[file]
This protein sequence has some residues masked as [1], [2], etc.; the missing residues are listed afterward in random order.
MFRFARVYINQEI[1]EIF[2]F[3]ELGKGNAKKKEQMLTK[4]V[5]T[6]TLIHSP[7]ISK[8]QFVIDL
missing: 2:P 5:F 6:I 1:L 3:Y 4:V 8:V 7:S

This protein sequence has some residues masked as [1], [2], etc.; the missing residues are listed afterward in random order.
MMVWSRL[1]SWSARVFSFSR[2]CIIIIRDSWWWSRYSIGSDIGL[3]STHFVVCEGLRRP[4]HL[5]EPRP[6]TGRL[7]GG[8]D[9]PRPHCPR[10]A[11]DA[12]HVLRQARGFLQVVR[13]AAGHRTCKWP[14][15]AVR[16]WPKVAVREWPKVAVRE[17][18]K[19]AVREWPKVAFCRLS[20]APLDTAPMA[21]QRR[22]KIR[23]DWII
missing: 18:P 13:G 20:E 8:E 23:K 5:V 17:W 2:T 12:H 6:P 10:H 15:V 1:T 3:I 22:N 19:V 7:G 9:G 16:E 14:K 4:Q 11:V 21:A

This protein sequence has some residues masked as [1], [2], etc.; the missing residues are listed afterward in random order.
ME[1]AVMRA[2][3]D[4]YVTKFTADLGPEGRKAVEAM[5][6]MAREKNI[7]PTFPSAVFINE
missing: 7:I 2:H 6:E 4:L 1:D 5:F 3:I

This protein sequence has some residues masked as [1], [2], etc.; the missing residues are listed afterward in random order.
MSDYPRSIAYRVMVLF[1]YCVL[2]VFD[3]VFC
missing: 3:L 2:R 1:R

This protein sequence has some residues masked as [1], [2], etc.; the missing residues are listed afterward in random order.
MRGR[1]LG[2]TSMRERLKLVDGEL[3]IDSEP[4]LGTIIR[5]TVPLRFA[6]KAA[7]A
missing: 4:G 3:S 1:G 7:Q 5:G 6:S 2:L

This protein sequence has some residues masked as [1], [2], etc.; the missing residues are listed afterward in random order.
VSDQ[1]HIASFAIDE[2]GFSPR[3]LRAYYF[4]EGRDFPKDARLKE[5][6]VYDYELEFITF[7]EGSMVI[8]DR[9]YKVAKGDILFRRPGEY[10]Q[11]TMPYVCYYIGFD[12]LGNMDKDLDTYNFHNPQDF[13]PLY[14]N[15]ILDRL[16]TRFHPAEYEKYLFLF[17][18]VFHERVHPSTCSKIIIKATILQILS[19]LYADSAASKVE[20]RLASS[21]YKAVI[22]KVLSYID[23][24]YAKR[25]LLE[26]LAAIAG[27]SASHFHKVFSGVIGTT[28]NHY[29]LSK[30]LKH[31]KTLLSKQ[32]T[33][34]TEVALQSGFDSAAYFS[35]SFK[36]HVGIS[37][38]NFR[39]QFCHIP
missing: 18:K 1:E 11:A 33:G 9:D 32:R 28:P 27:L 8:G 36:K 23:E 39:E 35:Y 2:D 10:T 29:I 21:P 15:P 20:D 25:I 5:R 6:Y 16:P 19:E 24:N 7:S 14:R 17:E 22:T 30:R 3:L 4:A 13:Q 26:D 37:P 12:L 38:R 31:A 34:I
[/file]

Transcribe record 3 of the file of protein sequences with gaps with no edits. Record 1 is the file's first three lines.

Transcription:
This protein sequence has some residues masked as [1], [2], etc.; the missing residues are listed afterward in random order.
ME[1]AVMRA[2][3]D[4]YVTKFTADLGPEGRKAVEAM[5][6]MAREKNI[7]PTFPSAVFINE
missing: 7:I 2:H 6:E 4:L 1:D 5:F 3:I